This Tuesday, Northern California-based father-and-son duo, Nyte Skye, released their debut album Vanishing. Nyles Lannon and his son Skye — with contributions from Zach Rogue, Nichole Kreglow, Neil Rodenmeyer, and Ian McDonald — got together during the COVID-19 lockdown to create the record. After many experiments with sounds, the duo created a cohesive album that incorporates elements from Nyles’ experience as a musician in Film School as well as inspiration from bands both of them love.
While creating the album, Nyles and Skye, who was only 12 years old when they recorded Vanishing, formed an even stronger bond as father and son. Of course, the process wasn’t always easy. However, their shared love for music and creating kept them going until they reached their goal. Influenced by shoegaze, synth-pop, and rock sounds, Nyte Skye poured their hearts and souls into this album.
Soundigest chatted with the Lannons about Vanishing, future Nyte Skye projects, and their musical influences. Check out the interview as well as their latest single “Take Me Up Again” below. Happy listening!
How did this project come to life? Had you talked about it before the pandemic, or did it just happen organically?
Skye: We always played music together of some sort for as long as I can remember, but we had never really recorded any of the songs that we practiced/wrote until we started recording for Nyte Skye during the early COVID lockdown.
Nyles: Skye first started showing interest in music around 6 and started playing piano on his own. I have a really cool recording of our first real song; it’s called “Music of Space” — you can find it on my SoundCloud page for Nyles Lannon —. It’s a crappy phone recording, but I just think it’s the best; just me on guitar and him on synth. He has always had a music thing, and I had always just assumed we would record an album someday. Once he found drums, it wasn’t long before we had a lot of ideas lying around from jams. We plucked a few of those from over the years for this project — the core of “I’m a Drag” and “Doing Time” were from old jams. When the pandemic hit, the timing was kind of perfect; his playing had reached a high level, and he was confident in the studio. He was ready. And, suddenly, we had all this time and a desire to put our hearts into something. The feeling was just in the air that this recording needed to happen.
Which song on Vanishing was the most fun to record?
Nyles: “Take Me Up Again.” We had fun recording a vintage 1930s Ludwig marching drum Skye had revamped. It has a deep, long decay, and it’s very unwieldy but sounds perfect on this track. The song has an electronic backdrop of sorts; the high hat is programmed, so this big nasty snare gave it awesome depth. As the song progresses, the “real” drums get more and more prevalent. We also used a trashy China cymbal on the choruses, which I’d never used on any of my music before! We are big fans of Terry Bozzio from Missing Persons, and he used a similar sound in the song “Destination Unknown.” I guess we kinda stole that one 😉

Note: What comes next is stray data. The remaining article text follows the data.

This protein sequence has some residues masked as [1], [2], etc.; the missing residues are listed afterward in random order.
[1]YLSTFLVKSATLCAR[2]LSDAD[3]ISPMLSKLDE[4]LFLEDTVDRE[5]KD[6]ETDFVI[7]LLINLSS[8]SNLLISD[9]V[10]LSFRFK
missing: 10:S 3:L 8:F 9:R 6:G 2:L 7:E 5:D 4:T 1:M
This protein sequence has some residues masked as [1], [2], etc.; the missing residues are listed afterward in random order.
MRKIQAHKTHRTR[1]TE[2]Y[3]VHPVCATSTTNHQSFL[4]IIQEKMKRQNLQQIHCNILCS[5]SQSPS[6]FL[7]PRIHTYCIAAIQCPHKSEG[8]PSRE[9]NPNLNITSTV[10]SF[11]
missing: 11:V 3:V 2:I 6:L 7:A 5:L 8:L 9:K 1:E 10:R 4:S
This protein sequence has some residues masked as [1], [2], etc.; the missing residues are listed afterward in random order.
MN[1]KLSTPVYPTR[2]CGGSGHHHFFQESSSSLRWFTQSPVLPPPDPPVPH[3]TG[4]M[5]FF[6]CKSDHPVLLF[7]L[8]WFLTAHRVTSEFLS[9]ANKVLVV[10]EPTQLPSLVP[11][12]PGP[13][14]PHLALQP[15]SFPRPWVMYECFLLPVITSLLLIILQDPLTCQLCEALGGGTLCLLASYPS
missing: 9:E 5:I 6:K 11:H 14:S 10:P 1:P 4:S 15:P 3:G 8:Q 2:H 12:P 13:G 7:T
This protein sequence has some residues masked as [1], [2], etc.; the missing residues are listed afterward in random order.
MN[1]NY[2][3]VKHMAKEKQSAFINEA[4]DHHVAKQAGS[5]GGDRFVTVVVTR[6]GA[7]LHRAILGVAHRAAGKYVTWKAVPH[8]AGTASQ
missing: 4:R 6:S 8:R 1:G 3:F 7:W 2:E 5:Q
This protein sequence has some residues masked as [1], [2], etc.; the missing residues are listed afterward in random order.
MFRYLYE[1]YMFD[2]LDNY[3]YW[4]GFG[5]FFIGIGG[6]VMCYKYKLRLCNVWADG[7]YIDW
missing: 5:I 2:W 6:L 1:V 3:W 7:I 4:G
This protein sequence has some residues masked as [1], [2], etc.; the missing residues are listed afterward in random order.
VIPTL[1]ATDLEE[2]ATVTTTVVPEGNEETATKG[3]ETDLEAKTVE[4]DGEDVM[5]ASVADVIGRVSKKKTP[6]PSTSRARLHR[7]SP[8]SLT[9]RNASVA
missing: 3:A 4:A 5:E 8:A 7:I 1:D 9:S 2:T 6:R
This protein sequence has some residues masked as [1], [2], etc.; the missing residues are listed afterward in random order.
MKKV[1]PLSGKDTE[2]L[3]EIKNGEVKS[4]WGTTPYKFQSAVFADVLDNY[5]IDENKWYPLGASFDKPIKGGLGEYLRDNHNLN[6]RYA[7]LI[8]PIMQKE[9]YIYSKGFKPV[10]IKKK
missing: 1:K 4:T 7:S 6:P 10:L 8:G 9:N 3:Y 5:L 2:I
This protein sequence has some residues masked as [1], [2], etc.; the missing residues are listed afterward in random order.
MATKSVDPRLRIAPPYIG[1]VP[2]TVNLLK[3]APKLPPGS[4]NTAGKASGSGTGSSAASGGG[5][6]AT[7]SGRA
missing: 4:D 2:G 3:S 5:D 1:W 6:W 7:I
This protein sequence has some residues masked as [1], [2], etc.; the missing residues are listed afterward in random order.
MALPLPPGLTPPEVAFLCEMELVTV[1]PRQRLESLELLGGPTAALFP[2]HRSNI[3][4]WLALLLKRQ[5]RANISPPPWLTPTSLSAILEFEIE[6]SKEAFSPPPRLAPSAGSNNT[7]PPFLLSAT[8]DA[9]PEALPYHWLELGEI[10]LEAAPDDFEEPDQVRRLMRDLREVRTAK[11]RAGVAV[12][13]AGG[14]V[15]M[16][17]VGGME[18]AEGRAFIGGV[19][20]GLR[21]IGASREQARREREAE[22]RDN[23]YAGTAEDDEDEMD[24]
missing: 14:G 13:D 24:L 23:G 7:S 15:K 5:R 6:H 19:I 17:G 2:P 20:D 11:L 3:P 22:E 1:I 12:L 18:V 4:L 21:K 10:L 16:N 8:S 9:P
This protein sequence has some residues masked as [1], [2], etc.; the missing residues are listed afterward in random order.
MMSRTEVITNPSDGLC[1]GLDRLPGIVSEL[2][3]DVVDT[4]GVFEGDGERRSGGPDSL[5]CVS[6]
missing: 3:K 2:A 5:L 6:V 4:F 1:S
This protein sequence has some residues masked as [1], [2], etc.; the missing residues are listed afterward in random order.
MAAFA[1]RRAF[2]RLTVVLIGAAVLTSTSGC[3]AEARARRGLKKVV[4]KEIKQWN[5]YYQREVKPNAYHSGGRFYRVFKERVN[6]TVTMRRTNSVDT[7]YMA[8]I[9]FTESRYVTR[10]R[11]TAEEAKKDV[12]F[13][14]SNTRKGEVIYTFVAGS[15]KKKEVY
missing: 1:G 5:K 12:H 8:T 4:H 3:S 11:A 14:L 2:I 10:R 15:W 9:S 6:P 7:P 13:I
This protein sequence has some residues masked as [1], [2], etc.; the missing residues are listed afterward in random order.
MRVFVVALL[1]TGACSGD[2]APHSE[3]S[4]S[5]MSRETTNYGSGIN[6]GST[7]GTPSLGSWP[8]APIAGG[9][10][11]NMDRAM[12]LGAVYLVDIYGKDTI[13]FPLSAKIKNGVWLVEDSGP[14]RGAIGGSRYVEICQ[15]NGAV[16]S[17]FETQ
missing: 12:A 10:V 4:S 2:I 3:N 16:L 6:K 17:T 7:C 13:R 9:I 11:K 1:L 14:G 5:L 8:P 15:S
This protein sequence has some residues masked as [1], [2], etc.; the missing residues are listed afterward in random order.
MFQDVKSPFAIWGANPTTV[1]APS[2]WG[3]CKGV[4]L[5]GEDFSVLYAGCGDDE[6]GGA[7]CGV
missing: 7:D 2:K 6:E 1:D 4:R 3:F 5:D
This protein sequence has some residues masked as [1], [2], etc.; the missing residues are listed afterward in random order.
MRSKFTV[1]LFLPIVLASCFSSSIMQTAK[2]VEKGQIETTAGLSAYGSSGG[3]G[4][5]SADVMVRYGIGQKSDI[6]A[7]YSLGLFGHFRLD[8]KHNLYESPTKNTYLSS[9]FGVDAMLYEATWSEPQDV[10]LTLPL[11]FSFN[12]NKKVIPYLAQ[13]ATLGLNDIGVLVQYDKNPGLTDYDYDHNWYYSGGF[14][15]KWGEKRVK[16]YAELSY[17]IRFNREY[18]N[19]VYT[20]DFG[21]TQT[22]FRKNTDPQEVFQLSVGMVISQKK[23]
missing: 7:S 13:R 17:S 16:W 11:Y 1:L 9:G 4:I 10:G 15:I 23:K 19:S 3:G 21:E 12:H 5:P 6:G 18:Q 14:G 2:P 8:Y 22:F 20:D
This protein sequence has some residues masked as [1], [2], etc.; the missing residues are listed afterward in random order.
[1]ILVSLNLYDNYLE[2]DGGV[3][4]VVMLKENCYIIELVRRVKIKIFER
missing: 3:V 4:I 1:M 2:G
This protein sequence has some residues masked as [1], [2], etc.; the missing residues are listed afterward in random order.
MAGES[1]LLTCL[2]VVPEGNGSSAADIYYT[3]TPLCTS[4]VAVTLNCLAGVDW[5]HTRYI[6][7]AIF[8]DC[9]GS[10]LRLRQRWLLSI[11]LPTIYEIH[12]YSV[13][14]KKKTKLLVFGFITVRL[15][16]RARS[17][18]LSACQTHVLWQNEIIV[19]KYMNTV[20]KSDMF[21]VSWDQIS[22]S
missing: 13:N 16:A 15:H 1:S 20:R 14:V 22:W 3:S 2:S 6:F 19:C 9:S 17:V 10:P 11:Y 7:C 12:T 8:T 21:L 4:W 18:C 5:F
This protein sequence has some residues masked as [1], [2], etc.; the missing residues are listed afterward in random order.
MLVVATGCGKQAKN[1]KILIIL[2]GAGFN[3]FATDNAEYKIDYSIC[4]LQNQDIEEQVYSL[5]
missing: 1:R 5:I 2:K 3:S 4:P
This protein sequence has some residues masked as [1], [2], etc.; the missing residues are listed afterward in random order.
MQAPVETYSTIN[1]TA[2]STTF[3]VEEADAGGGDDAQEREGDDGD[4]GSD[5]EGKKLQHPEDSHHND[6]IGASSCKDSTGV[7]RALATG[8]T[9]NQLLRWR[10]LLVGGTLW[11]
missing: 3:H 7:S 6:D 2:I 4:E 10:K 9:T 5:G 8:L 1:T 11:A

Should we expect more albums from Nyte Skye?
Skye: I think there may be more Nyte Skye albums because we are always playing and writing music together anyway. We have some ideas for the next album, rough song ideas, and whatnot, but we haven’t truly started on it quite yet. After writing our first album, we have been working on the production side of it and not writing new material yet.
Nyles: I do think we will be working on another album this summer; we already have a few ideas brewing. We also have another project called Lupa Rosa coming out this summer — it’s a bit more in the folk indie realm.
“Take Me Up Again” is heavily influenced by The Cure. What are some other bands that you both enjoy?
Skye: Gary Numan, Rush, Missing Persons, Van Halen, Kraftwerk, The Kinks, Boards of Canada, and the mighty Zeppelin!
Besides creating Vanishing, what is one of your fondest memories together music-wise?
Nyles: When he was 9 or so, Skye was already playing gigs regularly with me in a cover band called Moonwalkers — we do Kinks, Bowie, Cure, etc. as a duo —. He got a cymbal endorsement at our first gig, kind of out of nowhere. Such a cool moment. Another great moment was on his 10th birthday; I had a last-minute solo gig and Skye filled in for my drummer who couldn’t make it. It was a pretty raucous, packed gig. He rocked it!
What’s your favorite song on the album and why?
Nyles: I think my favorite is either “Doing Time” or “Take Your Love.” “Doing Time” because of the way it came together; we had the song but then decided to play it more banging and with a reverbed-out 12 string, and wham! Love that sound. And “Take Your Love” just for all its vibe, and I think it captures our live sound. That one is fun to play.
What did the rest of the family think about this project?
Nyles: I think they like it, but, honestly, sometimes I’m not sure. It has always been my and Skye’s thing, our world. My wife is supportive and likes to see us rocking out on stage. My daughter doesn’t seem to like it, she is 10.
Could you give a piece of advice to father-son duos who are struggling to spend time together or build a healthy relationship?
Nyles: The relationship always needs nurturing; it’s a continuous challenge. Finding something to do that you both love, while you are secretly trying at the same time to create an independent, confident, compassionate human, is not an easy thing to do. There are bumps, bad days, and bad moods. Sometimes having your dad in your band kind of sucks! Music has given me a bond with my son that I am so grateful for, but it also has brought its own dynamics, some of which are not great for our relationship. I think, in those moments, I find myself just taking a step back and trying to get back to having fun with him. That joy is what it’s all about. When “teachable moments” come up when gigging, interviewing, etc., and they do constantly, I take advantage of that 🙂